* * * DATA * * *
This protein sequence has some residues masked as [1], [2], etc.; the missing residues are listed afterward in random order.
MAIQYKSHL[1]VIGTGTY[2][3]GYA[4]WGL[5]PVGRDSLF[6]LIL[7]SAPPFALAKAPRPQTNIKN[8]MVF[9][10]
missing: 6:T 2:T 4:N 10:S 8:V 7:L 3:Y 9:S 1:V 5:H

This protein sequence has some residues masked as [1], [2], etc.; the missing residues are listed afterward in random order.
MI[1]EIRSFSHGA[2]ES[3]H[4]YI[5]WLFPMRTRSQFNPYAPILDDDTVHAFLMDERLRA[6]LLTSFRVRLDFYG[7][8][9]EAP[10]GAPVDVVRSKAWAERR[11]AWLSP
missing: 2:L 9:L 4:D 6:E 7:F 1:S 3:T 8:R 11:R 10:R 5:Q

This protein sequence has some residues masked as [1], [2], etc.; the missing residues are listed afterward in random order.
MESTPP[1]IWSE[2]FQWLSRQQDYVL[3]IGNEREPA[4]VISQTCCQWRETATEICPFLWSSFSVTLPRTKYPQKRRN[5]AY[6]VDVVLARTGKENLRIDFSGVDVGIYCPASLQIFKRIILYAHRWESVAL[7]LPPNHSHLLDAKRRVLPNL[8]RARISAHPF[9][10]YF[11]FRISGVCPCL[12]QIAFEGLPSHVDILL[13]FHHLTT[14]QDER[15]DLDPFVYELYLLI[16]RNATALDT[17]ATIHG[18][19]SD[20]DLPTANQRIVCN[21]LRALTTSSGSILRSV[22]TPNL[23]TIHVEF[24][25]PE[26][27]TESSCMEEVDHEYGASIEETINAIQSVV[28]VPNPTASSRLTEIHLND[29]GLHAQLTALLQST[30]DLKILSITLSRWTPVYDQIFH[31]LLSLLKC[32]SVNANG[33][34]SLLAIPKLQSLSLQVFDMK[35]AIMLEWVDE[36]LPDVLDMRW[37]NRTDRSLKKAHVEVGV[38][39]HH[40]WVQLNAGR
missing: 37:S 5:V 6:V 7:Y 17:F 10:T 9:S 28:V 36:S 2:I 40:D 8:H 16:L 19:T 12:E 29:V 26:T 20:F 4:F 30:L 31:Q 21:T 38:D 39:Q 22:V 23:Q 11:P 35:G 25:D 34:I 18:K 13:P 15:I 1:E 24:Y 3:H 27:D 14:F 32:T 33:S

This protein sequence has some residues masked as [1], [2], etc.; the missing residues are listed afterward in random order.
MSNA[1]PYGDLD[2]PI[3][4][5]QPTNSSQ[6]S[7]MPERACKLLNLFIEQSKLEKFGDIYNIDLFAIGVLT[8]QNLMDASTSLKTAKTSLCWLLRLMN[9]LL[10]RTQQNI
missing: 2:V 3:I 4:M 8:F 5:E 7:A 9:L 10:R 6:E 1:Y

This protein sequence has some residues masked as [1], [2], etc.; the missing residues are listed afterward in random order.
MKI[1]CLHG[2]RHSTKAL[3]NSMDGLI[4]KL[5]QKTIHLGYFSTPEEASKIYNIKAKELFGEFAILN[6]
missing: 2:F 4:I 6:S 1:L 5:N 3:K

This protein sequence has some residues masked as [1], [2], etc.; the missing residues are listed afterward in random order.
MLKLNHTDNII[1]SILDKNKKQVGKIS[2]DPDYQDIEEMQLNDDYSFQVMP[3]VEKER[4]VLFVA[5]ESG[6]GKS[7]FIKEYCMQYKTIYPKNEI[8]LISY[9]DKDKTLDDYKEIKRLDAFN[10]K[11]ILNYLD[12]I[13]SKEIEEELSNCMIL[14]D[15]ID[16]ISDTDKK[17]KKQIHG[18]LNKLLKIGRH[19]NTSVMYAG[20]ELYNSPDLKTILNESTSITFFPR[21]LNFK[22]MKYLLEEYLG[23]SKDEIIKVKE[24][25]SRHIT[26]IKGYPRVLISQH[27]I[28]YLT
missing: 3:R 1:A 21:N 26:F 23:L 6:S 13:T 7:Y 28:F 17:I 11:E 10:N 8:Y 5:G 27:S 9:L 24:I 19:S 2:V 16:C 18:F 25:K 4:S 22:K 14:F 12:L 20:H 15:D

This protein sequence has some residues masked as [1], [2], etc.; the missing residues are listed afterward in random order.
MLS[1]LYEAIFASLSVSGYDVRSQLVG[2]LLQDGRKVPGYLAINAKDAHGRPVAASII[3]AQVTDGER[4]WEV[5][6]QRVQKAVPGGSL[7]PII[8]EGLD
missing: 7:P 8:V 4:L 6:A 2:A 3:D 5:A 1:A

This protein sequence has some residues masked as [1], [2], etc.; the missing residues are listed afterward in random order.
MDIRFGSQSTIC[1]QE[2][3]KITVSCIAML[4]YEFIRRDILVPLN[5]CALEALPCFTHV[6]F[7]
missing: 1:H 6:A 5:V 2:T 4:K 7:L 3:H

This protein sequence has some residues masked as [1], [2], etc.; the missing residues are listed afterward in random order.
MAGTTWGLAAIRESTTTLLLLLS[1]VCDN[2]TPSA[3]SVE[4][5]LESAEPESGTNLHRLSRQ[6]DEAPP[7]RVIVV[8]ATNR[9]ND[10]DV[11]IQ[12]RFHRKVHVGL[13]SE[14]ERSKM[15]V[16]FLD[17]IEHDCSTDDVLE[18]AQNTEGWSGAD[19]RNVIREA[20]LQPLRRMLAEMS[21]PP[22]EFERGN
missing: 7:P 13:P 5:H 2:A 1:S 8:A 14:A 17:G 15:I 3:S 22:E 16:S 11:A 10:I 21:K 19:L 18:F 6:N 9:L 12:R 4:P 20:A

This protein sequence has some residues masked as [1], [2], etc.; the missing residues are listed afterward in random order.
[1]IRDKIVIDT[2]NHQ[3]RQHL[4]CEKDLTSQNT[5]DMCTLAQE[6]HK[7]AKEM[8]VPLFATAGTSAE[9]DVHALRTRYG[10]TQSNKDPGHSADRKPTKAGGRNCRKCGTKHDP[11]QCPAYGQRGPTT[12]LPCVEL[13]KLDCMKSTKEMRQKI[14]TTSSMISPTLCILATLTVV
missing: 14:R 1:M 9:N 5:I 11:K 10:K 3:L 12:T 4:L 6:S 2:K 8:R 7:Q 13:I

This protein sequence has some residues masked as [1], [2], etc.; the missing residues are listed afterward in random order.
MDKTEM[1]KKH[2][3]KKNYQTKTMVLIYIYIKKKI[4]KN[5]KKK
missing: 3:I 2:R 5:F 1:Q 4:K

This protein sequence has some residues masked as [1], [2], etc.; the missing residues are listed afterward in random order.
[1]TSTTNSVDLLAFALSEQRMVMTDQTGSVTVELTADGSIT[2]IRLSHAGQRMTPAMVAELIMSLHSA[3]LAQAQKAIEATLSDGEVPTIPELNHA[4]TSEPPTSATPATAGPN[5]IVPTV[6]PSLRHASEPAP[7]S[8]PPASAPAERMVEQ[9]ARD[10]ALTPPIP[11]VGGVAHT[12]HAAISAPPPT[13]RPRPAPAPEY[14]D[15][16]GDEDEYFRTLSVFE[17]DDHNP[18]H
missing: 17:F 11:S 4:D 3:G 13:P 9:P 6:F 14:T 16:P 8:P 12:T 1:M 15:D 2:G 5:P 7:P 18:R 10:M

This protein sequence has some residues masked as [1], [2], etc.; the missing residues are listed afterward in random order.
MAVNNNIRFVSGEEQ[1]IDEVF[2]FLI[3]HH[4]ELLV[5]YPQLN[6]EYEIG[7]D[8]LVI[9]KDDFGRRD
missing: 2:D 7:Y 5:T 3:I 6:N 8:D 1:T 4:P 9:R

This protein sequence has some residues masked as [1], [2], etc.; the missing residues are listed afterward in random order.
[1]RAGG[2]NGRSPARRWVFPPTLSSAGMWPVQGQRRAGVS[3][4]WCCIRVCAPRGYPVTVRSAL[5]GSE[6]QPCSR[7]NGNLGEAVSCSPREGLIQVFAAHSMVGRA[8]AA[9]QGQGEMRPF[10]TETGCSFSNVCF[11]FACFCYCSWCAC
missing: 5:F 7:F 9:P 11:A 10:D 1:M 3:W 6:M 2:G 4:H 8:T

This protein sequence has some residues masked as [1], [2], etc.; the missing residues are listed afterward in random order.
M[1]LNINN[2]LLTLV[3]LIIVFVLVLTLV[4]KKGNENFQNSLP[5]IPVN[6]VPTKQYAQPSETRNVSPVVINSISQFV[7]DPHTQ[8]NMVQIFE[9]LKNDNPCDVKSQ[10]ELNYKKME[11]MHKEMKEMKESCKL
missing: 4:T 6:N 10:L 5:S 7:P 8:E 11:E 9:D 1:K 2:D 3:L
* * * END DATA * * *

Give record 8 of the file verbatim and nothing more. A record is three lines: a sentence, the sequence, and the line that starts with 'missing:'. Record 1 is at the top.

This protein sequence has some residues masked as [1], [2], etc.; the missing residues are listed afterward in random order.
MDIRFGSQSTIC[1]QE[2][3]KITVSCIAML[4]YEFIRRDILVPLN[5]CALEALPCFTHV[6]F[7]
missing: 1:H 6:A 5:V 2:T 4:K 7:L 3:H